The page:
Wednesday, April 26, 2017

Philippine Army Fights Islamic Extremists

The Philippine military says troops backed by aircraft have captured a jungle camp belonging to an extremist band allied with the Islamic State group and killed several militants in the country' south. Regional military spokesman Lt. Col. Jo-ar Herrera said an army general raised the Philippine flag Monday 24 April 2017 in the camp of the Maute armed group near Piagapo town in Lanao del Sur province a few hours after troops occupied the rebel base.

Herrera said at least three bodies of militants were recovered by troops in the camp, which had tents, bunkers and trenches, although intelligence indicated as many as 36 militants were killed in three days of intense fighting. Three soldiers were wounded. Troops found homemade bombs, grenades, combat uniforms and passports of suspected Indonesian militants in the camp.

Abu Sayyaf, is the most violent jihadist groups in the southern Philippines. Its name means "bearer of the sword" and it is notorious for kidnapping for ransom, and for attacks on civilians and the army. While Abu Sayyaf was part of the Moro National Liberation Front, but left in 1991 because Abu Sayyaf became radicalized with Islamist doctrine as it's founder, Abdurajak Abubakar Janjalani - an Islamic preacher, fought in the Soviet-Afghan war where became acquainted with al-Qai'da founder Osama Bin Laden and been inspired by him. Al-Qai'da provided Abu Sayyaf with funding and training when it was initially set up.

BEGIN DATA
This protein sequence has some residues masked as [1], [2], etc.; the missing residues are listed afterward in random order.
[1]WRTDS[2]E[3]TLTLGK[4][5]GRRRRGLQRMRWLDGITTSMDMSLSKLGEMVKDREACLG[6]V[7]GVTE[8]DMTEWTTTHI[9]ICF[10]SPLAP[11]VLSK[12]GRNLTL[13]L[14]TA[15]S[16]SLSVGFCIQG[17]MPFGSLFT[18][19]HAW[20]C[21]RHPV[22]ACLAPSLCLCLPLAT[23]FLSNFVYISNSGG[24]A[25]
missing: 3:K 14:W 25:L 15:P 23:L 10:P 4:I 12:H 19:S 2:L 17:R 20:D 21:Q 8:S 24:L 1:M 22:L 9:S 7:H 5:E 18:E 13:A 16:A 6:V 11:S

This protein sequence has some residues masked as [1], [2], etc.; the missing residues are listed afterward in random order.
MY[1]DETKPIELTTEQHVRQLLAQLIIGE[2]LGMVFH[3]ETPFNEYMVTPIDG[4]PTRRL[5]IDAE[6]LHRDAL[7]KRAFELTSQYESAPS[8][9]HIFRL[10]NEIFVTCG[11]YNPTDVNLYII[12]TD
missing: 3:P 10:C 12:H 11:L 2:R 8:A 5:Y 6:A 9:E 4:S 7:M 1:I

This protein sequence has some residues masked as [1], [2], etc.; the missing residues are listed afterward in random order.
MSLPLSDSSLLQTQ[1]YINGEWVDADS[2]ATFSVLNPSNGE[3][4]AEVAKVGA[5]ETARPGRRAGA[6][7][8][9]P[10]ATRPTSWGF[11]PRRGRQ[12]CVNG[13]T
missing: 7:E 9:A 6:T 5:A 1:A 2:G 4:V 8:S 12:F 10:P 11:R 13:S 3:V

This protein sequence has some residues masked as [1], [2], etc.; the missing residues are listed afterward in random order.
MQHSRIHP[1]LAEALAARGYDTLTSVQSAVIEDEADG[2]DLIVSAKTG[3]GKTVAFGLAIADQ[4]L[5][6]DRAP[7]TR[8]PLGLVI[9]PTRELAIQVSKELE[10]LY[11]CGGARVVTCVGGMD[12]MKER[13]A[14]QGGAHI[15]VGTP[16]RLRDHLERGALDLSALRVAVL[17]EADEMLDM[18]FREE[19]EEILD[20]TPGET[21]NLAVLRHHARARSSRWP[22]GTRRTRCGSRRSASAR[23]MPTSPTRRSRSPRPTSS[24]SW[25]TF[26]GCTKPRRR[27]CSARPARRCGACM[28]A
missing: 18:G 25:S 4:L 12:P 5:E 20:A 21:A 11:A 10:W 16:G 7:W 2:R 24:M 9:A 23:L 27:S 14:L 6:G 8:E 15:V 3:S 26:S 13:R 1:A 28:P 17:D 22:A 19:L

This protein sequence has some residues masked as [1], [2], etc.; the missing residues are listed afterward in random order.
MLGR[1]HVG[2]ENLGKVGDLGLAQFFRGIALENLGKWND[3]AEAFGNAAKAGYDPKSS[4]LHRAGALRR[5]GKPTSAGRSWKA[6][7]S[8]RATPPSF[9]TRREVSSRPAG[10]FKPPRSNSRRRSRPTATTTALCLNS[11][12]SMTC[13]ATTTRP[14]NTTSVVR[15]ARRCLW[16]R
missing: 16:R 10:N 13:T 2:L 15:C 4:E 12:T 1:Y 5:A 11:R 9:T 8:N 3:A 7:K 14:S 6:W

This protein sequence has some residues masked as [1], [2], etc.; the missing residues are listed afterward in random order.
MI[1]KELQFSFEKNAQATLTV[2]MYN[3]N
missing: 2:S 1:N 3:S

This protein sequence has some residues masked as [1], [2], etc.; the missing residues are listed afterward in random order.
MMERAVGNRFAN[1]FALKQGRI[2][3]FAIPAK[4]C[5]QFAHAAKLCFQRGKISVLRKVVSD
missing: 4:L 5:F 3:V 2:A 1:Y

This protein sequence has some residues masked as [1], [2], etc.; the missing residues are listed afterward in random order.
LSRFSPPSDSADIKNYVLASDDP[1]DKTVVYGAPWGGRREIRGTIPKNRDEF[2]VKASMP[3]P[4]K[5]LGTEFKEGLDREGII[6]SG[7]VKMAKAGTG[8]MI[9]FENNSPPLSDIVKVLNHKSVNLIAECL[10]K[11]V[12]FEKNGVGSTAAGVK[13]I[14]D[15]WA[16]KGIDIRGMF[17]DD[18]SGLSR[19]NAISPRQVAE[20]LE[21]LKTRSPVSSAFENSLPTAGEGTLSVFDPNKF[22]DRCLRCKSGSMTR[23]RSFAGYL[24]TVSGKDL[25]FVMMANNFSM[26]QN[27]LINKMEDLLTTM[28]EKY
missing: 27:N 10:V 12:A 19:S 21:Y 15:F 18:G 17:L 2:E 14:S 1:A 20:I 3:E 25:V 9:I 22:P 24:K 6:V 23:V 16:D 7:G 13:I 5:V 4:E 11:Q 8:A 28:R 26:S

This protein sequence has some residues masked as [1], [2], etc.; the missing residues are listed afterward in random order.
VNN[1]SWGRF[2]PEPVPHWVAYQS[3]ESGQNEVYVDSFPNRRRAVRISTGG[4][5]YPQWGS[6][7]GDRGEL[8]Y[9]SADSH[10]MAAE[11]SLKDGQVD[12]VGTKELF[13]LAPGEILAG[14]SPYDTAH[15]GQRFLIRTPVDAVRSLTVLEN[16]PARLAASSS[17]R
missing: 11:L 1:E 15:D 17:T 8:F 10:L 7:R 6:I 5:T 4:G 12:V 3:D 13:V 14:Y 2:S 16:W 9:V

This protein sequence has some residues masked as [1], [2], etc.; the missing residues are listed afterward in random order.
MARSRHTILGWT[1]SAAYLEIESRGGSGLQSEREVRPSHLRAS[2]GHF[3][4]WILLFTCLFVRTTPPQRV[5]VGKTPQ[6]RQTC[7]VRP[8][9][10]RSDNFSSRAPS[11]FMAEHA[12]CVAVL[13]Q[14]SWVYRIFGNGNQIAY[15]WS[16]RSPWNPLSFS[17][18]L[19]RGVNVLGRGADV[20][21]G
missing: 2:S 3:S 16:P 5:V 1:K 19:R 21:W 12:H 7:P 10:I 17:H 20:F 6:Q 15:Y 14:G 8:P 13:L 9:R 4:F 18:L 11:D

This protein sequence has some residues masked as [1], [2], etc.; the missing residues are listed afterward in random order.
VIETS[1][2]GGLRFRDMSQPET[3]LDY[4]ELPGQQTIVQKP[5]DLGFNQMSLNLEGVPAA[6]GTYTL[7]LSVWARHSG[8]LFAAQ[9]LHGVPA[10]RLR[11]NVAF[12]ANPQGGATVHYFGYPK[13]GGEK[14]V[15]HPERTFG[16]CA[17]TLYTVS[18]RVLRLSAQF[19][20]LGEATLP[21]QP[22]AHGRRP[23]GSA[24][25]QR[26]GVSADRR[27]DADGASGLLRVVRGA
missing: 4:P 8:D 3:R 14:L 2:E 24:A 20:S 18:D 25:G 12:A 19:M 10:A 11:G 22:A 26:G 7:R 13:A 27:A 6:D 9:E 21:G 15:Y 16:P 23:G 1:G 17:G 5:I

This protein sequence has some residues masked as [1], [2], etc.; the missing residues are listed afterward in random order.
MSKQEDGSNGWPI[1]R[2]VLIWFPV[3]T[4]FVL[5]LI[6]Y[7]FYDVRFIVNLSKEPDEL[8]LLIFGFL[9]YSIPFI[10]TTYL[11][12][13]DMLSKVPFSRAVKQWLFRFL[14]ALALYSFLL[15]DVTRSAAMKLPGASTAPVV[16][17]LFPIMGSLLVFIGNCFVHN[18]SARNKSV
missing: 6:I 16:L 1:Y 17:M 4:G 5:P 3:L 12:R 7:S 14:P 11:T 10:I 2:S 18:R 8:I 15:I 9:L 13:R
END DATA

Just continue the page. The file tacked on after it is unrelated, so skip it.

While Abu Sayyaf also split into factions in 2006 or 2007, factions remain not fully opposed to each other. The group is though to have an estimated 400 members and, since 2014, several of its factions have declared their allegiance to the Islamic State (IS) group. There has been a recent phenomenon around the waters surrounding the Philippines with Islamic extremist pirates replicating the Somalian pirate operational routine disrupting shipping and conducting kidnappings for ransom.

Abu Sayyaf has long had ties to prominent Indonesian Islamic militant groups like Mujahidin Indonesia Timur and Jemaah Islamiyah (JI). Several JI members involved in the Bali bombings found shelter with Abu Sayyaf after fleeing Indonesia. There is also evidence it has links to jihadist groups in the Middle East. Recently the body of a Moroccan bomb expert, Mohammad Khattab, was discovered following a battle between the group and the Philippine army.

In 2002, fighting Abu Sayyaf became a mission of the American military's Operation Enduring Freedom and part of the Global War on Terrorism. Several hundred United States soldiers are also stationed in the area to mainly train local forces in counter terror and counter guerrilla operations, but, as a status of forces agreement and under Philippine law, they are not allowed to engage in direct combat.

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